TORONTO (Reuters) - Toronto-Dominion Bank TD.TO said third-quarter net income fell 10 percent as a difficult capital markets environment slashed wholesale banking profit.
Although earnings were slightly below market expectations, TD was the only Canadian bank to boost its dividend this quarter and its shares rose 2 percent in early trading.
TD, Canada’s second-largest bank, said it earned C$997 million ($949 million), or C$1.21 per share, in the three months ended July 31. That was down from C$1.1 billion, or C$1.51 a share, a year earlier.
It raised its quarterly dividend to 61 Canadian cents a share from 59 Canadian cents.
The bank had previously announced a charge of C$96 million in its TD Securities unit because of improperly priced derivatives in its London office, which reduced earnings per share by 8 Canadian cents.
“This was a tough quarter for our wholesale bank,” Chief Executive Ed Clark said in a statement, calling the mispricing “particularly disappointing” and saying the bank was doing a thorough review of its risk management practices.
Adjusted for items including amortization of intangibles and restructuring charges, the bank earned C$1.35 per share. This would have been C$1.43 without the derivatives charge.
Analysts had expected profit of C$1.45 per share before items, according to Reuters Estimates.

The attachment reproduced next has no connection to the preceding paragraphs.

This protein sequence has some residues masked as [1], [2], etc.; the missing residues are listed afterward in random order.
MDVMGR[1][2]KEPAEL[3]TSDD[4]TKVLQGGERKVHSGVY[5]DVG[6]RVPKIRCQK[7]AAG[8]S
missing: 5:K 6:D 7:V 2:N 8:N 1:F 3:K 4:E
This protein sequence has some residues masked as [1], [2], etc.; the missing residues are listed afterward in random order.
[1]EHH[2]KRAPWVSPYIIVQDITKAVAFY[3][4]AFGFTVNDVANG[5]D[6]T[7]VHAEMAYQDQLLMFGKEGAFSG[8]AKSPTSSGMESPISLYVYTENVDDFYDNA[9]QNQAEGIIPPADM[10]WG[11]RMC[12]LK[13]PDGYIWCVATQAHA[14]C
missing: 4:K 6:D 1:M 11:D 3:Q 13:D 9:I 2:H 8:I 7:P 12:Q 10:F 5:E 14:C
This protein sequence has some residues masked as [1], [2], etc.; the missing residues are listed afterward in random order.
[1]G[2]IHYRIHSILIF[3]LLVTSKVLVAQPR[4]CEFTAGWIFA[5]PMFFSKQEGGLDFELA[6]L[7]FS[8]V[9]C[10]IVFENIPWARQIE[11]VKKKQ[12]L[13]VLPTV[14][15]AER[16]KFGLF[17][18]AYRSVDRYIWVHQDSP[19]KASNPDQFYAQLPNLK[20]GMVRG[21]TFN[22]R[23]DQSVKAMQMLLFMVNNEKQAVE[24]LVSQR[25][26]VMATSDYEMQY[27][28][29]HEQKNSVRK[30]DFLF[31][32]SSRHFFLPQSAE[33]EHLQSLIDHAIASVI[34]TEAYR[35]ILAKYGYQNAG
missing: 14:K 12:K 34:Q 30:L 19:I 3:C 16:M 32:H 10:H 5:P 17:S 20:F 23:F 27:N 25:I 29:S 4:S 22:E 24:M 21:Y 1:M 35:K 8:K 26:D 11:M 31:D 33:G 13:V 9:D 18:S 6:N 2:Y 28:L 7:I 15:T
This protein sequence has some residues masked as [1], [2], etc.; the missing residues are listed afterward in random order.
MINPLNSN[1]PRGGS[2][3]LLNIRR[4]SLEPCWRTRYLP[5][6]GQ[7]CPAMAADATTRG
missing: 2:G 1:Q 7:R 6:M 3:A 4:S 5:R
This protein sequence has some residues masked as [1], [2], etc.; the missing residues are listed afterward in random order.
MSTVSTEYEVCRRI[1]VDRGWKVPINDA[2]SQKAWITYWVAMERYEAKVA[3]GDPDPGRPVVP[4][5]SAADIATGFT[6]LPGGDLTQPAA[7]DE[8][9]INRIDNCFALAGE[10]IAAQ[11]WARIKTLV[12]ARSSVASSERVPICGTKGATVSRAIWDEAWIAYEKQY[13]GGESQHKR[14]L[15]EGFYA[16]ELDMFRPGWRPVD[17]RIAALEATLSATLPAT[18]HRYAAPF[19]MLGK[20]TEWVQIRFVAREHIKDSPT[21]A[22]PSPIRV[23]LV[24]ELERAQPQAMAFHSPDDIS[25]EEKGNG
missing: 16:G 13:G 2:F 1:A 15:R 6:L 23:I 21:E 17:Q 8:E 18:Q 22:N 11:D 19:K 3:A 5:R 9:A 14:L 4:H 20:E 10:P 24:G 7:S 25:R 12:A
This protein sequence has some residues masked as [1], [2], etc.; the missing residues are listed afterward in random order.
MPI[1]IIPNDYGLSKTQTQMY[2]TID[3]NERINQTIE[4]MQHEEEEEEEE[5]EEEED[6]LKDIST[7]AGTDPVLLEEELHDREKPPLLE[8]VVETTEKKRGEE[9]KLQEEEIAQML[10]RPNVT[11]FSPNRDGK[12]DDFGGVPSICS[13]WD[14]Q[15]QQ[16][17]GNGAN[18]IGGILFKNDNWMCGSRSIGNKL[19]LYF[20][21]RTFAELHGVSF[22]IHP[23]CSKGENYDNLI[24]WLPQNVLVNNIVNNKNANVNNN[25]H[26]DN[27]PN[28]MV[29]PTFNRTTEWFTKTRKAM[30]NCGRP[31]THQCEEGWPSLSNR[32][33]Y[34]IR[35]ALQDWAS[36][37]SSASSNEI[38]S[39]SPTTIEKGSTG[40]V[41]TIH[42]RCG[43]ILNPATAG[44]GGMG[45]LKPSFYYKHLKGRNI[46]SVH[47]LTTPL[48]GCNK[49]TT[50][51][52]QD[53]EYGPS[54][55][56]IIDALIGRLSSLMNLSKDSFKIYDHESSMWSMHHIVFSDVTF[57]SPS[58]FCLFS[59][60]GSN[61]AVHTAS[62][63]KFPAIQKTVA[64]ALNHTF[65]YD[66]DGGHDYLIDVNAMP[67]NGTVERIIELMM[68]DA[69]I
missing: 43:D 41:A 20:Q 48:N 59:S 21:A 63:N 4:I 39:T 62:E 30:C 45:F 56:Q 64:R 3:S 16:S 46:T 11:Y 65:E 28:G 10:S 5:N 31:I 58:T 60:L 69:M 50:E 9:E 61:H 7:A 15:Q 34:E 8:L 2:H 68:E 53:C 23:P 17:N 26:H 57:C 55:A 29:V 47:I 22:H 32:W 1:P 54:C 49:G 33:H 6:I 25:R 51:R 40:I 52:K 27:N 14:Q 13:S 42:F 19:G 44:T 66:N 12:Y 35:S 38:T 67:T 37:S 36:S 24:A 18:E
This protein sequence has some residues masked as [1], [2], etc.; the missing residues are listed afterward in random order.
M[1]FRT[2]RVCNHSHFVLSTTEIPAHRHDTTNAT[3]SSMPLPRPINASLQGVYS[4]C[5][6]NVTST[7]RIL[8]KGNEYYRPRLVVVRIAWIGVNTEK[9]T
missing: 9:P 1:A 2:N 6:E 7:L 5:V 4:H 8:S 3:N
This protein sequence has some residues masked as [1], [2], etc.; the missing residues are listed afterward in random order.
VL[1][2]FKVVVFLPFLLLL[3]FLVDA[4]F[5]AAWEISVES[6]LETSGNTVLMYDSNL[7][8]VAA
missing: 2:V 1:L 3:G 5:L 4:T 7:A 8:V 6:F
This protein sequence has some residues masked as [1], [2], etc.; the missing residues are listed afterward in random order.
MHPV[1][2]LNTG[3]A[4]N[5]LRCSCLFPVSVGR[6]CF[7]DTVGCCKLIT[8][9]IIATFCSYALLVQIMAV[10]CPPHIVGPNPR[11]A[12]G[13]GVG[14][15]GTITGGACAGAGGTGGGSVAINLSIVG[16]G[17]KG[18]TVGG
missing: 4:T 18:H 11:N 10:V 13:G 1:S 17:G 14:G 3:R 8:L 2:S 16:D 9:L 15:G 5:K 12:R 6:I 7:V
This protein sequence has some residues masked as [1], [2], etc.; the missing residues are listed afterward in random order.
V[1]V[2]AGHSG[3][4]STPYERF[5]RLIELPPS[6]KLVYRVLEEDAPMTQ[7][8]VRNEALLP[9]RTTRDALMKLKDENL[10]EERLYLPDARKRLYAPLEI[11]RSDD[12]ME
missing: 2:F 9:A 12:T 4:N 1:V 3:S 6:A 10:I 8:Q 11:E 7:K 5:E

“TD’s numbers were a little weaker than expected,” said Darko Mihelic, an analyst at CIBC World Markets.
“Having said that, they did well where it matters. TD Canada Trust put in a better result than we expected, and U.S. banking was better than their own guidance.”
TD Canada Trust, the Canadian retail business, posted an 8 percent rise in profit to C$644 million.
TD cited strong volume growth across most banking products, particularly deposits, real estate secured lending and credit cards, including revenue from its U.S. credit card business.
In its U.S. personal and commercial banking unit, which now includes New Jersey-based Commerce Bancorp, earnings more than doubled to C$244 million.
Adjusted profit was C$273 million, excluding charges for restructuring and integrating Commerce Bancorp with TD Banknorth, its U.S. retail bank operation in New England.
As with other Canadian banks, TD raised its provisions for credit losses. Provisions jumped 68 percent to C$288 million.
Overall return on equity, a key profit measure, was 13.4 percent in the quarter, down from 21 percent a year earlier.
TD shares were trading at C$60.48, up C$1.14 in early trading.
Reporting by Lynne Olver; editing by Ted Kerr